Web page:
Recently my son-in-law replaced the 42RE transmission in his '96 Jeep Cherokee with one purchased at a salvage yard. The transmission works well in all gears except overdrive. It will not go into overdrive when he reaches sufficient speed. Any suggestions on how to get it to go into overdrive?
A Is the transmission failing to engage overdrive? Or failing to lock up the torque converter clutch? Start with the simple possibilities. Any of the following could cause either of these issues: a faulty thermostat preventing the engine from reaching full operating temperature, a faulty or disconnected coolant temperature sensor or a faulty or disconnected vehicle speed sensor.
Focusing more specifically on this transmission, check for problems with the wiring or connections at the transmission, a faulty overdrive solenoid or a blown fuse or bad overdrive off switch. Internally, a worn overdrive clutch, low overdrive hydraulic pressure or a problem with the lower valve body might be the cause. Start the diagnostics by checking for fault codes with a scan tool.
Q For the past year when I use the cruise control on my '99 Ford Explorer at speeds 65 miles per hour and higher, I notice that the cruise control engages and disengages every half to one second. The vehicle repeatedly surges forward, then backs off abruptly. The accelerator pedal is constantly moving back and forth as if I am depressing it and then releasing it.
Recently I was on the interstate and set the cruise control at about 72 mph. It immediately started the "jerking" cycle. After about 15 minutes the ABS light suddenly came on. I touched the brakes to make sure the brakes were working OK, and the cruise control disengaged. I then hit the cruise control resume button, and the cruise control no longer had the jerking motion. It was as smooth as the day I bought the vehicle.
Any ideas on the problem? Is there a correlation between the cruise control behavior and the ABS light?
A My Alldata database identified a series of service bulletins focusing on the cruise control system used in this vehicle. Both the cruise control cable and the deactivation switch have been subject to specific recalls. Check with your dealer to see if your vehicle was included in these recalls.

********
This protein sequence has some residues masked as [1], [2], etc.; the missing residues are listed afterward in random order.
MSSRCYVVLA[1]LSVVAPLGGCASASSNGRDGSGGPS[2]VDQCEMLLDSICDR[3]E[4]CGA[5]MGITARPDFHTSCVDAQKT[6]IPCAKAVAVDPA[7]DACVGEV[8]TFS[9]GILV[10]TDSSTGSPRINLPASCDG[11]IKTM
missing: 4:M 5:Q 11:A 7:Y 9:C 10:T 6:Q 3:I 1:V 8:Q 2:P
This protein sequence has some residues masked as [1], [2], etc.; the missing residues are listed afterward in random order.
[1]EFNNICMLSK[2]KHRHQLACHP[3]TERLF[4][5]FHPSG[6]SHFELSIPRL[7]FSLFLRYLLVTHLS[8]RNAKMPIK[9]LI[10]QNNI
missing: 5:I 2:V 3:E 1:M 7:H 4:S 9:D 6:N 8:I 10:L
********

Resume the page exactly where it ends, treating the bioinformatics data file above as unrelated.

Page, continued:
The fact that the throttle position is changing indicates the cruise is not disengaging; rather it's hunting back and forth trying to establish the preset speed. A scan tool can search for diagnostic fault codes from the ABS and cruise control. And yes, a problem with the ABS control module could cause the type of cruise control speed fluctuations you've described.
Q I brought my 2006 Toyota Camry LE sedan in for its scheduled oil change. It has 37,700 miles. I was shocked when the service department at the Toyota dealership where I purchased the car told me I have two serious problems -- water just starting to seep out of the engine block, so the water pump must be replaced for $450, and oil just starting to seep out of the oil pan, a $315 repair. They did not show me the problems on the car in the garage. They also offered to have the work done immediately.
A Since neither of these problems is immediately serious, you did the right thing by not having the work done at that time. Absolutely have another Toyota dealer or a trusted independent check to confirm whether or not these leaks exist. If they do, you still have options. Adding a stop-leak product to the cooling system may well reduce any minor coolant leaks significantly. Checking the oil pan mounting bolts may do the same for the oil seepage.
As long as the engine doesn't run low on coolant or oil, no damage will occur. By monitoring the situation closely you'll know whether the leaks are significant and need immediate attention or minor ones that can be postponed.